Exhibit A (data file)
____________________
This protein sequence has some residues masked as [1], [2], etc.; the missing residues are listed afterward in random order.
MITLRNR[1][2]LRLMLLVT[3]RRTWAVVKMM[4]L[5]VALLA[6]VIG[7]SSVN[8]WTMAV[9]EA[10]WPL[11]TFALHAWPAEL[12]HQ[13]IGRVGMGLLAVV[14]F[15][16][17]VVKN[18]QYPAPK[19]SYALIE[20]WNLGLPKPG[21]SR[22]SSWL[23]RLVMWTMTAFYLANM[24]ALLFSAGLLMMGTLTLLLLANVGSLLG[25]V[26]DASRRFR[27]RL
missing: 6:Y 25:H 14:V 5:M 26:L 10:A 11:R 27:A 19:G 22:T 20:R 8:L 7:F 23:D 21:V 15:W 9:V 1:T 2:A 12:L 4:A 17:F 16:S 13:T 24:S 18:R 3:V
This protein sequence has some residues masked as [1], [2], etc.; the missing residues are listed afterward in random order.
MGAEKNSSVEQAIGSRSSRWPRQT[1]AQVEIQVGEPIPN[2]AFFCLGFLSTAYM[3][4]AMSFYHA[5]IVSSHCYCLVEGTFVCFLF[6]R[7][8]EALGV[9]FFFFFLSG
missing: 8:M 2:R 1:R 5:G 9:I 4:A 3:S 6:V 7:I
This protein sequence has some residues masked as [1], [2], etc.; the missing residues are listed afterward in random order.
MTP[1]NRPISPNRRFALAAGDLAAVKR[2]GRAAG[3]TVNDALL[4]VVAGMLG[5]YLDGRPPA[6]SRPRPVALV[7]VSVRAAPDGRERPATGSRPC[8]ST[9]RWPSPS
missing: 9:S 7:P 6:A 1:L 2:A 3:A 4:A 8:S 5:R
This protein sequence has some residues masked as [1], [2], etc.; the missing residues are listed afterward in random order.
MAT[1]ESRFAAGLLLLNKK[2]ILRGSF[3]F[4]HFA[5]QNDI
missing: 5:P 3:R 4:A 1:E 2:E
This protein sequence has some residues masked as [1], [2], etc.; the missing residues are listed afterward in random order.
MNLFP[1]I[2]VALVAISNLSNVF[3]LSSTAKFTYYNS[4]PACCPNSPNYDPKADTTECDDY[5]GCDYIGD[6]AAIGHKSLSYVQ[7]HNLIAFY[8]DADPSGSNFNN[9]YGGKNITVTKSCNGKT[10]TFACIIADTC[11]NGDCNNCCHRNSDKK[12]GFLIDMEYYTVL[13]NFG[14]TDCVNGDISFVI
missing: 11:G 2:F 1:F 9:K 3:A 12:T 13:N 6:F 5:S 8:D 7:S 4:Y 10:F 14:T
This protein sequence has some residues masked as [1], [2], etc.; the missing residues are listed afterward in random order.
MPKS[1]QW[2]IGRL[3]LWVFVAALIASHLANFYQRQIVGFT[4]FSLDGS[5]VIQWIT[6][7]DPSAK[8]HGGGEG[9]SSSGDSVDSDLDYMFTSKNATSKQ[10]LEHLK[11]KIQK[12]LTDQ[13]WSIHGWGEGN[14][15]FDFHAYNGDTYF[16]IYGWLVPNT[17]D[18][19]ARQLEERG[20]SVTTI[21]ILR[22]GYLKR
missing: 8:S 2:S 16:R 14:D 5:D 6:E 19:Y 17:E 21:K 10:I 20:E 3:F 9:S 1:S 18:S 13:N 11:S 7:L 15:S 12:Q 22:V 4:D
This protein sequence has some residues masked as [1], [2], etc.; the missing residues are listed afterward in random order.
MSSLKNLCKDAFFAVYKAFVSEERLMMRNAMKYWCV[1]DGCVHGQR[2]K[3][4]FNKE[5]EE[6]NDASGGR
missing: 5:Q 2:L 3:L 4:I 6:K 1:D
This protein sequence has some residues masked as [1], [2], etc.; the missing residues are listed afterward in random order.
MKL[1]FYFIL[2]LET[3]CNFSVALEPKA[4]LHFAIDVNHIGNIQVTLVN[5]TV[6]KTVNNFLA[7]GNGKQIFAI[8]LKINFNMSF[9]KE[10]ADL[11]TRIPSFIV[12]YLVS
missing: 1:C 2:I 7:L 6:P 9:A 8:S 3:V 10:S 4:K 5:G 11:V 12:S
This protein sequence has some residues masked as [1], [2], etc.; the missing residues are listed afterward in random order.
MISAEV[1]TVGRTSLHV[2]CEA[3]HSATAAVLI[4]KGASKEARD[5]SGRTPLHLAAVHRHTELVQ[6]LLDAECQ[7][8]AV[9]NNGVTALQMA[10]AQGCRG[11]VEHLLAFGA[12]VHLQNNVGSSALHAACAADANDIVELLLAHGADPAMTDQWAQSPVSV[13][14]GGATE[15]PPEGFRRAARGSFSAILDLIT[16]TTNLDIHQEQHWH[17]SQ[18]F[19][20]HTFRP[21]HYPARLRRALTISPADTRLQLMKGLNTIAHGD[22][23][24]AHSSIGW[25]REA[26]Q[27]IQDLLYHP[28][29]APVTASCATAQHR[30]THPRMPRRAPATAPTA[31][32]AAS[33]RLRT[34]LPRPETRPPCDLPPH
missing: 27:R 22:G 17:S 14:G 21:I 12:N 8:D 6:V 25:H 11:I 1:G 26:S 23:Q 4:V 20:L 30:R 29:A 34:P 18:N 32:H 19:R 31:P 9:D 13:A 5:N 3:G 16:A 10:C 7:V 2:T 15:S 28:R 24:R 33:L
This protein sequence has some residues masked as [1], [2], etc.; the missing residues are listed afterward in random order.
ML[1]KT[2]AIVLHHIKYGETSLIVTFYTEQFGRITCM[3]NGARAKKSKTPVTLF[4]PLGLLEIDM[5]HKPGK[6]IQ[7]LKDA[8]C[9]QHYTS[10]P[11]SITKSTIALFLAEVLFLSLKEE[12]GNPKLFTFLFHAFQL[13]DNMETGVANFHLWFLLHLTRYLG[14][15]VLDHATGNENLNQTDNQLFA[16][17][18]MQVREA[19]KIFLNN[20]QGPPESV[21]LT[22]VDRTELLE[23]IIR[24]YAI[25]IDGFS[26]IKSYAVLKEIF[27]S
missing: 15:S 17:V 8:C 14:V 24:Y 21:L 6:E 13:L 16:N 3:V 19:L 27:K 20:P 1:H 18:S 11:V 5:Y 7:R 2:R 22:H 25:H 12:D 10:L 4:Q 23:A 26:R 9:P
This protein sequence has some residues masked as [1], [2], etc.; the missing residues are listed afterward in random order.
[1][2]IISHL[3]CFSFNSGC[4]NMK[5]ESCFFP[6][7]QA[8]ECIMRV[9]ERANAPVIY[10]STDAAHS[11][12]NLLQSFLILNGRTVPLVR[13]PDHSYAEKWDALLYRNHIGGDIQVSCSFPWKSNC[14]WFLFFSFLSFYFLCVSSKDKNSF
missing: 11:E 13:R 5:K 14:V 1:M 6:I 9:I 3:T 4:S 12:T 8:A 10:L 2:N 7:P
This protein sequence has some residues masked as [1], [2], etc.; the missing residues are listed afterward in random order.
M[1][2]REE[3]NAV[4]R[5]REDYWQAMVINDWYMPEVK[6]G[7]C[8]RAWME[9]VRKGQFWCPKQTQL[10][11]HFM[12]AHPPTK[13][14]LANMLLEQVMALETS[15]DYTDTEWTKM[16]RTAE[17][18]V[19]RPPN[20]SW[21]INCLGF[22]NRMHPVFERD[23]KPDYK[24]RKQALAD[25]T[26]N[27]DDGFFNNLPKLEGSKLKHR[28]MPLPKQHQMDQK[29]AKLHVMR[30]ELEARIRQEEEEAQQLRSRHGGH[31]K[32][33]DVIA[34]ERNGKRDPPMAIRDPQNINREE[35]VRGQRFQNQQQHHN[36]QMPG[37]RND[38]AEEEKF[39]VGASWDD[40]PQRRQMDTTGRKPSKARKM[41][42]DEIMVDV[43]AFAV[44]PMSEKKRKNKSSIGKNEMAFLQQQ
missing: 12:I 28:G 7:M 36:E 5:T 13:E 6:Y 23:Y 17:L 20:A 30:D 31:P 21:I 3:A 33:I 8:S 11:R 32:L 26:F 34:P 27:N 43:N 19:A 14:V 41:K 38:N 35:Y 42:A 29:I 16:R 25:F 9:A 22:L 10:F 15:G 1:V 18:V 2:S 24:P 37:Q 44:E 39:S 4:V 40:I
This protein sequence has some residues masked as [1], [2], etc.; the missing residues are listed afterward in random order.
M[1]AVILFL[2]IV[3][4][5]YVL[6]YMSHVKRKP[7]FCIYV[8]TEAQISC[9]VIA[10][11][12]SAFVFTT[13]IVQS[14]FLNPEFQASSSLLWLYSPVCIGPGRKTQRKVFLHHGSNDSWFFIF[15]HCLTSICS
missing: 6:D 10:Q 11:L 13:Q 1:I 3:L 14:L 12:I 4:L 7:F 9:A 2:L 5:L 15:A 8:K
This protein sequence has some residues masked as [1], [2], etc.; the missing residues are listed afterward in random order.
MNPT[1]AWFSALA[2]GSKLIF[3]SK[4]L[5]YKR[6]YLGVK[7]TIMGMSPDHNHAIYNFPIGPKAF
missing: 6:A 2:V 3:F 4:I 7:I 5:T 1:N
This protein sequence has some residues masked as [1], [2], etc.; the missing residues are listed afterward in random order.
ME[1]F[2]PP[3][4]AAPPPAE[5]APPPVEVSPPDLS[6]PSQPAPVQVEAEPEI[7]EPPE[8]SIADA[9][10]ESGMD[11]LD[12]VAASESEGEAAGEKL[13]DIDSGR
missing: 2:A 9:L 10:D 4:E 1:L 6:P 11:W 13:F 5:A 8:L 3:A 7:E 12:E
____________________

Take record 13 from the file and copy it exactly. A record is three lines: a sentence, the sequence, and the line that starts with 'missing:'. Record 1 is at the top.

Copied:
This protein sequence has some residues masked as [1], [2], etc.; the missing residues are listed afterward in random order.
M[1]AVILFL[2]IV[3][4][5]YVL[6]YMSHVKRKP[7]FCIYV[8]TEAQISC[9]VIA[10][11][12]SAFVFTT[13]IVQS[14]FLNPEFQASSSLLWLYSPVCIGPGRKTQRKVFLHHGSNDSWFFIF[15]HCLTSICS
missing: 6:D 10:Q 11:L 13:Q 1:I 3:L 14:L 12:I 4:L 7:F 9:A 2:L 5:L 15:A 8:K